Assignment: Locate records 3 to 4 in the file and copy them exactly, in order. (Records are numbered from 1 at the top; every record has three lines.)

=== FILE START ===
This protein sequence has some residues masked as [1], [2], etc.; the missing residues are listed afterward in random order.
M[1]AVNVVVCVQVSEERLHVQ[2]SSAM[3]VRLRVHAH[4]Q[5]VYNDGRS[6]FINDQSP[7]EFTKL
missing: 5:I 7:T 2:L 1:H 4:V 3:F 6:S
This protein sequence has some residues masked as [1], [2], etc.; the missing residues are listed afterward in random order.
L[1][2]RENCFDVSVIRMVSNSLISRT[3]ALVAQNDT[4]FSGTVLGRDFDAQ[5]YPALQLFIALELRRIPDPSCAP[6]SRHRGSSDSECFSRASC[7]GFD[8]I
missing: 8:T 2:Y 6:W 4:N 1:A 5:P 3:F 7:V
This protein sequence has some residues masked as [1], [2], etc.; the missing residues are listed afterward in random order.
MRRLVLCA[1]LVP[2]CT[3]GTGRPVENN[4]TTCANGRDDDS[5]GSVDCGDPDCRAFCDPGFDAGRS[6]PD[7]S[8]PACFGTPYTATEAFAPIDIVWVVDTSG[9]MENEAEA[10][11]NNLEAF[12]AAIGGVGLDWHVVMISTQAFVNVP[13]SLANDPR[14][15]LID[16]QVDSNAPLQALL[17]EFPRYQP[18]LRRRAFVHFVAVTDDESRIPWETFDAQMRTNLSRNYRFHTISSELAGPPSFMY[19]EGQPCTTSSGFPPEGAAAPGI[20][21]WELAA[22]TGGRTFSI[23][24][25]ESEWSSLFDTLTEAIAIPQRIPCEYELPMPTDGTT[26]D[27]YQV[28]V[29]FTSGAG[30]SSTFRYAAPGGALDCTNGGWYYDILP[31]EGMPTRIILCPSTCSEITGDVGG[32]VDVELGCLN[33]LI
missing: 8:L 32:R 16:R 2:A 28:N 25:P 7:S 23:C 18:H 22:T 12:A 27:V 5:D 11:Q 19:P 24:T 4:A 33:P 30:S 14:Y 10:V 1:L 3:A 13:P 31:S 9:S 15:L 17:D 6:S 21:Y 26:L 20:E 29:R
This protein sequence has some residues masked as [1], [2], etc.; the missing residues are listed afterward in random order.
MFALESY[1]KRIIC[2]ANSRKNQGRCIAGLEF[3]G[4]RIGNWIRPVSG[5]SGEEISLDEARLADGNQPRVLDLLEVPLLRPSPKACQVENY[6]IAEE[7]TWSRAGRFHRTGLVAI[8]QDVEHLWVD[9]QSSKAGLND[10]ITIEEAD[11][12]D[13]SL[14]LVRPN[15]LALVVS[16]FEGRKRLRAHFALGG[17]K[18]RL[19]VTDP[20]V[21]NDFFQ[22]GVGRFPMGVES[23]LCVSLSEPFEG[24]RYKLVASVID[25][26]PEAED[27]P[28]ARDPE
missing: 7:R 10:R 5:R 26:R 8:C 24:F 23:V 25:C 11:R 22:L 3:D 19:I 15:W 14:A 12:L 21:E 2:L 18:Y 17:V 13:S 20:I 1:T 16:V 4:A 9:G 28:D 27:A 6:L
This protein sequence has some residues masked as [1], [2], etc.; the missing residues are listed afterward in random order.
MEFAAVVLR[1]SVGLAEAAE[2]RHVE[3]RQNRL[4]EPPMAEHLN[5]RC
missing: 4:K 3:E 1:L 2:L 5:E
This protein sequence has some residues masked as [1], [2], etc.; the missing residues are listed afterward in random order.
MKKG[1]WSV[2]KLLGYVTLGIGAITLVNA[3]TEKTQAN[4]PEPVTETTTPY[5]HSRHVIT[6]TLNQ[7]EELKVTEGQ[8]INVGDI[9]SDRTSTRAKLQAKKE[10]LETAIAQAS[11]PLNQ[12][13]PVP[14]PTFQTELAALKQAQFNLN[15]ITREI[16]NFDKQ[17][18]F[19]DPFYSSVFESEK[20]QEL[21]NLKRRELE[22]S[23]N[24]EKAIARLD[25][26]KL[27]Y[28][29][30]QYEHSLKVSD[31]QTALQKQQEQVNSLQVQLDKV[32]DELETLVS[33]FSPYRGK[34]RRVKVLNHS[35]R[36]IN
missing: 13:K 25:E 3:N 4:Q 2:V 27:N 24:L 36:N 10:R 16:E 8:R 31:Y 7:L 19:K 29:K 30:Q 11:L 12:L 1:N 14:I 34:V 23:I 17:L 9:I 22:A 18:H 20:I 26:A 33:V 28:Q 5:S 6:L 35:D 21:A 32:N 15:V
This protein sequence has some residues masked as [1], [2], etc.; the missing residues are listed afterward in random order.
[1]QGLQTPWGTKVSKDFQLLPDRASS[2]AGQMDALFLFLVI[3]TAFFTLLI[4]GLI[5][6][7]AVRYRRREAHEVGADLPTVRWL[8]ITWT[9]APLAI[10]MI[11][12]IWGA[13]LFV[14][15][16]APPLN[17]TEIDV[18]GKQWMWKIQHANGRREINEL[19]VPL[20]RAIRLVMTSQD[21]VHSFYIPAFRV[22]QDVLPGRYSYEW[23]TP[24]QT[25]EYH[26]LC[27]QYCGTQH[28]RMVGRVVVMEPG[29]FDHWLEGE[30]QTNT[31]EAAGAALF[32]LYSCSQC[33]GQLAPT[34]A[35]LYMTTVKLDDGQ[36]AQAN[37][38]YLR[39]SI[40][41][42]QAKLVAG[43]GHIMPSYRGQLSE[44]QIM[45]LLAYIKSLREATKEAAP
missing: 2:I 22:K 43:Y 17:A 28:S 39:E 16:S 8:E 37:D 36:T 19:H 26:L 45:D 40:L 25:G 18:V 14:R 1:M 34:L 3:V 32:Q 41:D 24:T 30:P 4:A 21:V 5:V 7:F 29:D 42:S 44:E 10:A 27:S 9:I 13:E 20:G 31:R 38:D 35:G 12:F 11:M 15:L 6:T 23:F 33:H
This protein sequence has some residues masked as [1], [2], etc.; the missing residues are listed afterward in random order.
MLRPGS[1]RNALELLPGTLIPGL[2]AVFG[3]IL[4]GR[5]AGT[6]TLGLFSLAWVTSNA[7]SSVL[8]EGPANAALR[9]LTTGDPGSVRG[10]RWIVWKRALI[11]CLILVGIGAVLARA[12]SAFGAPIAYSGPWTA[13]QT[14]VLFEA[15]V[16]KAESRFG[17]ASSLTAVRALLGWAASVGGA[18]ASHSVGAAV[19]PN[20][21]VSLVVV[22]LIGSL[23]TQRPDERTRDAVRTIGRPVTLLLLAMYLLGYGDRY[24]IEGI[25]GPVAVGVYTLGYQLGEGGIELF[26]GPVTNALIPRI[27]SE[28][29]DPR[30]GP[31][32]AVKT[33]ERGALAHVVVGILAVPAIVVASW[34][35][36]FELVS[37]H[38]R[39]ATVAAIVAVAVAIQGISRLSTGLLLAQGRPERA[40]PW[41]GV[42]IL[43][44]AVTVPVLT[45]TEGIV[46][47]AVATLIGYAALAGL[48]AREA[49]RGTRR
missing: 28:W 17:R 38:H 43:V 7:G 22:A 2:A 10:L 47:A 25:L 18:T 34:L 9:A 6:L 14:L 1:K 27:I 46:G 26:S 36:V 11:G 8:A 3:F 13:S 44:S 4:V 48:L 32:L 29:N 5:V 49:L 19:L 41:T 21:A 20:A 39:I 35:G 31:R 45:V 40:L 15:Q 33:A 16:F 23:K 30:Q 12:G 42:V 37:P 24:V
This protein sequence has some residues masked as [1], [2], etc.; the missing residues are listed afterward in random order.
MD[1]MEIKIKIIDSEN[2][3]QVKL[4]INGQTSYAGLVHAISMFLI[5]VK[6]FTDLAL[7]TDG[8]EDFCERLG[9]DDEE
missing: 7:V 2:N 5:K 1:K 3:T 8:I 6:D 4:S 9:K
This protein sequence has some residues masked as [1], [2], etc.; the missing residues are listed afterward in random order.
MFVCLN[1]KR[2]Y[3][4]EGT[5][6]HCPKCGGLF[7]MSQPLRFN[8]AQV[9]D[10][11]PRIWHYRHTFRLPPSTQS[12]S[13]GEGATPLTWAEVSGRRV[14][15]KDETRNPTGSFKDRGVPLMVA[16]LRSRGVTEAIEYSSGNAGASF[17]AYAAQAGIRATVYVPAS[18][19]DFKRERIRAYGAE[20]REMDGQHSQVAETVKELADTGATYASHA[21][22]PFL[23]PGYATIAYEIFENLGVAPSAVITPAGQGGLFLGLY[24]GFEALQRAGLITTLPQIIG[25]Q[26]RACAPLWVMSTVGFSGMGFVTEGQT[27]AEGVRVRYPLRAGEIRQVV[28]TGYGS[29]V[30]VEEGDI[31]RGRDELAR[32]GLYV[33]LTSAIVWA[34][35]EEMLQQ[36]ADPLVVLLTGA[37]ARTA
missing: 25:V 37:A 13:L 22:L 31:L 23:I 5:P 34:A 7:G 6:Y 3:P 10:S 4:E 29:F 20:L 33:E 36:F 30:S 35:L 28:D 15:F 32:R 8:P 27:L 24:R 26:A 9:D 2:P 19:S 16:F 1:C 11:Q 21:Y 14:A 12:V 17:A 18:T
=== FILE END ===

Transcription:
This protein sequence has some residues masked as [1], [2], etc.; the missing residues are listed afterward in random order.
MRRLVLCA[1]LVP[2]CT[3]GTGRPVENN[4]TTCANGRDDDS[5]GSVDCGDPDCRAFCDPGFDAGRS[6]PD[7]S[8]PACFGTPYTATEAFAPIDIVWVVDTSG[9]MENEAEA[10][11]NNLEAF[12]AAIGGVGLDWHVVMISTQAFVNVP[13]SLANDPR[14][15]LID[16]QVDSNAPLQALL[17]EFPRYQP[18]LRRRAFVHFVAVTDDESRIPWETFDAQMRTNLSRNYRFHTISSELAGPPSFMY[19]EGQPCTTSSGFPPEGAAAPGI[20][21]WELAA[22]TGGRTFSI[23][24][25]ESEWSSLFDTLTEAIAIPQRIPCEYELPMPTDGTT[26]D[27]YQV[28]V[29]FTSGAG[30]SSTFRYAAPGGALDCTNGGWYYDILP[31]EGMPTRIILCPSTCSEITGDVGG[32]VDVELGCLN[33]LI
missing: 8:L 32:R 16:R 2:A 28:N 25:P 7:S 23:C 18:H 22:T 12:A 27:V 5:D 11:Q 19:P 24:T 4:A 33:P 30:S 14:Y 10:V 1:L 3:A 13:P 31:S 9:S 15:L 17:D 6:S 21:Y 26:L 20:E 29:R
This protein sequence has some residues masked as [1], [2], etc.; the missing residues are listed afterward in random order.
MFALESY[1]KRIIC[2]ANSRKNQGRCIAGLEF[3]G[4]RIGNWIRPVSG[5]SGEEISLDEARLADGNQPRVLDLLEVPLLRPSPKACQVENY[6]IAEE[7]TWSRAGRFHRTGLVAI[8]QDVEHLWVD[9]QSSKAGLND[10]ITIEEAD[11][12]D[13]SL[14]LVRPN[15]LALVVS[16]FEGRKRLRAHFALGG[17]K[18]RL[19]VTDP[20]V[21]NDFFQ[22]GVGRFPMGVES[23]LCVSLSEPFEG[24]RYKLVASVID[25][26]PEAED[27]P[28]ARDPE
missing: 7:R 10:R 5:R 26:R 8:C 24:F 23:V 25:C 11:R 22:L 3:D 19:I 15:W 14:A 12:L 21:E 2:L 18:Y 17:V 13:S 20:I 1:T 16:V 4:A 9:G 28:D 27:A 6:L